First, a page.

• Zork, Skyrim, Call of Duty, Halo, Guitar Hero, Skylanders, Splinter Cell, Grand Theft Auto, Madden, Myst, Fallout, Diablo, Warcraft, Starcraft, Age of Empires, Battlefield, Tomb Raider, Need for Speed, Grand Theft Auto, Assassin's Creed
  • Tetris, Monument Valley, Limbo, Braid, DayZ, Monaco, Jet Grind Radio, Minecraft, Wing Commander, M.U.L.E., Kerbal Space Program, Mirror's Edge, The Stanley Parable, 80 Days; Papers, Please; That Dragon, Cancer; Dwarf Fortress
  • Chess, Go, Mancala, Checkers (Draughts), Othello, Backgammon
  • Poker, Blackjack, Bridge, Whist, Blackjack, Mahjong, Scrabble
  • World of Warcraft, Dungeons & Dragons, Magic: The Gathering
  • Risk, Monopoly, Chinese Checkers, Connect-Four, Trivial Pursuit, Rubik's Cube, Simon Says, Stratego, Battleship, Mastermind
  • Settlers of Catan, Carcassonne, Puerto Rico, Citadels, Rush Hour, Ticket to Ride, Agricola, Race for the Galaxy, Dominion, Flash Duel, Eminent Domain, Shadows Over Camelot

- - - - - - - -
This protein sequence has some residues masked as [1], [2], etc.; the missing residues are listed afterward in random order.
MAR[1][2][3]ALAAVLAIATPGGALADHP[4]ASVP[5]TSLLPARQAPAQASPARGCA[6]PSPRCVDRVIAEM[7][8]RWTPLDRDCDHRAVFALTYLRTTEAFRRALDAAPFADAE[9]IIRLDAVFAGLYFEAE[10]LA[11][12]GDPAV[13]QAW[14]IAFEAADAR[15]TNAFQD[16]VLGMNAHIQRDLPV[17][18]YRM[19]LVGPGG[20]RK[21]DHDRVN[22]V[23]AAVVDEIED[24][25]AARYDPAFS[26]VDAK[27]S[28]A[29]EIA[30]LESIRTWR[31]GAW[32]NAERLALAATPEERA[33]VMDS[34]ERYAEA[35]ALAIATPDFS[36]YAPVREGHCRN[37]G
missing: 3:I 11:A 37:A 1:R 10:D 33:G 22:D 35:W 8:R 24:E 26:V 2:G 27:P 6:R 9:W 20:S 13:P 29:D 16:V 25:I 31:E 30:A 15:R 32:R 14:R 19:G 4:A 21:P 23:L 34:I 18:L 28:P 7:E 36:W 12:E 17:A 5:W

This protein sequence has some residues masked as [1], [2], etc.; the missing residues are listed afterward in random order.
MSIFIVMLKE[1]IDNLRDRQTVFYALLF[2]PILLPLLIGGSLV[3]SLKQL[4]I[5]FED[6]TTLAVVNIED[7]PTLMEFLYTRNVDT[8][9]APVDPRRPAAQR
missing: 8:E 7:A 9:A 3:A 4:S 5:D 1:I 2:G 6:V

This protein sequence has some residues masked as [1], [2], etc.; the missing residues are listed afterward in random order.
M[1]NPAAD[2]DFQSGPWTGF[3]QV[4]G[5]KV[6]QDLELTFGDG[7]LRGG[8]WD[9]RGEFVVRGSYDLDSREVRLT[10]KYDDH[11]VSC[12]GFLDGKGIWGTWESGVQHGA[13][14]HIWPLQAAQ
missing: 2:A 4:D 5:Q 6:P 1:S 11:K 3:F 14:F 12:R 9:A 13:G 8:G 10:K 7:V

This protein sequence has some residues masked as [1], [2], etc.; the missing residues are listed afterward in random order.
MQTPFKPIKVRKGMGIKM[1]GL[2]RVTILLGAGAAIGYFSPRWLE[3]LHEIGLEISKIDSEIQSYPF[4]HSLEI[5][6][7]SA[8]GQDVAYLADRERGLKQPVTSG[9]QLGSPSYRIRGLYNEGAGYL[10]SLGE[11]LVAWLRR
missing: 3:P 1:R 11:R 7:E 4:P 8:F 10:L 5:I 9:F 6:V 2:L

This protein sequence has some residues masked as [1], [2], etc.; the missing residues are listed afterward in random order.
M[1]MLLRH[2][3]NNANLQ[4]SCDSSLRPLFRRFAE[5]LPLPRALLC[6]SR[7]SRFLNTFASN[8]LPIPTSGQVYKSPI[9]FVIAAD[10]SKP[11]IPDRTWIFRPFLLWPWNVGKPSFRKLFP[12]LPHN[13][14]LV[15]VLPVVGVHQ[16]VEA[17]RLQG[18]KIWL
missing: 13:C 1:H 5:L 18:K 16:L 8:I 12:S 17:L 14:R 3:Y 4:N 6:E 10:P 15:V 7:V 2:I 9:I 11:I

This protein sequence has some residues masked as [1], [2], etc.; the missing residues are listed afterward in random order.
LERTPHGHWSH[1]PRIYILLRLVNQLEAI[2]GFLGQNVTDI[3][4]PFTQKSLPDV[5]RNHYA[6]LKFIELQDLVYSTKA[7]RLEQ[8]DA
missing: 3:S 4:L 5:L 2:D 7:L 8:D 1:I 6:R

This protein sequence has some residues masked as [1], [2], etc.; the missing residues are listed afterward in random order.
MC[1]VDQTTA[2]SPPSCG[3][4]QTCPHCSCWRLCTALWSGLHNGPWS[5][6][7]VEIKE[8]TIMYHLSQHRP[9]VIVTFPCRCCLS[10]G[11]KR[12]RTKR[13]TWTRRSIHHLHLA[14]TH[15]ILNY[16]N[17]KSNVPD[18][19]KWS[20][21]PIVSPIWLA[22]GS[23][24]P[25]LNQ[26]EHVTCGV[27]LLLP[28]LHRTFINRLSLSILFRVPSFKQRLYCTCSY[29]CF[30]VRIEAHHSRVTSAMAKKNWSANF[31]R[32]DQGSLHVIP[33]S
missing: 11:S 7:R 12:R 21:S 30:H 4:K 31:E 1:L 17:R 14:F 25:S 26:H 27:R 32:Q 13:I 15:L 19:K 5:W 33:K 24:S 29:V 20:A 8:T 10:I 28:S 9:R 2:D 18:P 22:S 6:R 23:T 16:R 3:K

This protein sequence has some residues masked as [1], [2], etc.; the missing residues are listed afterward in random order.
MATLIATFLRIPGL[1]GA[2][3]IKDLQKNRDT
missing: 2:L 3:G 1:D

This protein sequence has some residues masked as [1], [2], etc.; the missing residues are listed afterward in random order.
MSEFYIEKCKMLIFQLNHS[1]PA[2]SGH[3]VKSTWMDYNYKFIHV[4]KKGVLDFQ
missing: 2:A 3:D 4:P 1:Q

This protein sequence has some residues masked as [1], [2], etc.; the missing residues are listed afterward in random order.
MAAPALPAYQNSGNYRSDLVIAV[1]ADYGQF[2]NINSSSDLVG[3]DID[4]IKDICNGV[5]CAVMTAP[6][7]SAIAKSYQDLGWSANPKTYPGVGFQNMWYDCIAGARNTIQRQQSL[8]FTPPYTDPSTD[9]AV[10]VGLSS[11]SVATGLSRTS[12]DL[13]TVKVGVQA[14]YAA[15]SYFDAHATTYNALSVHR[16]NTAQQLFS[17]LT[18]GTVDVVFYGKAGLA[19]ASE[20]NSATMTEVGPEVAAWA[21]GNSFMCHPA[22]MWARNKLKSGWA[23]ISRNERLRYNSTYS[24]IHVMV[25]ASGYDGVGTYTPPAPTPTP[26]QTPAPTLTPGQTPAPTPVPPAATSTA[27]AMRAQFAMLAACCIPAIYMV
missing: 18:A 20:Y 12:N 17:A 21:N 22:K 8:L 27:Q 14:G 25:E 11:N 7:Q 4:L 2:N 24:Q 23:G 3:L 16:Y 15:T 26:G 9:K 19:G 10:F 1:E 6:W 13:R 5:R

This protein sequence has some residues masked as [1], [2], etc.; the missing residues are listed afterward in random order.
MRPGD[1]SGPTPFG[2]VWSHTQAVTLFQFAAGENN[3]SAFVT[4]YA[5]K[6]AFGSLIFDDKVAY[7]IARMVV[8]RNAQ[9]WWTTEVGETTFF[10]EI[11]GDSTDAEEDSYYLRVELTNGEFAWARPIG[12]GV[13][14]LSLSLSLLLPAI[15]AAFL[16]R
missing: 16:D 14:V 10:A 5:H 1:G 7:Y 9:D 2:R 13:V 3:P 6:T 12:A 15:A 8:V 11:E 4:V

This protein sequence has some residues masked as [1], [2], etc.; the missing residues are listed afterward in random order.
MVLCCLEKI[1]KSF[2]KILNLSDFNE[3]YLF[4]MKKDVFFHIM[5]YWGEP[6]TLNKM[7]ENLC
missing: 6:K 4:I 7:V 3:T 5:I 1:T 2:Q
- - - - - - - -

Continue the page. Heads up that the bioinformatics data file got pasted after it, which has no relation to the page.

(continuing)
Most of these games are amazing in many ways. All excel at least one way (albeit, possibly sales), and were historically influential.

Although it would take decades to cover even that incomplete list, I recommend that you immediately start reading about those games that you aren't familiar with and playing as many as you can.

No creation is unique and many of the greatest are almost wholly derivative, with the twist and interpretation being the act of genius. Since even your best games will reinvent some other game, it you can save yourself time by first learning about a lot of other games.

There are many ways of grouping games, including themes, eras, markets, and mechanics. I had some in mind when I created the list above and organized the games to imply that. I didn't explicitly name the categories. That's partly because wanted focus on the games themselves instead of external distinctions, and partly because it is hard to give a good name to some of the groupings.

This War of Mine
However, for my limited agenda of combining rigorous mechanics and artistic expression, I'll commit to some named categories within which that one should deeply study at least one game. I don't list these categories on the syllabus of my course. I'm showing the final list from which I selected eight to describe how I chose the games that I'm using next semester.

I began by listing about two hundred games that I thought were  appropriate for the class (including the ones above). I then extracted the ones that are practical to use in the classroom: not too long to learn or play, broad cultural representation without compromising quality, appealing to college students, and affordable.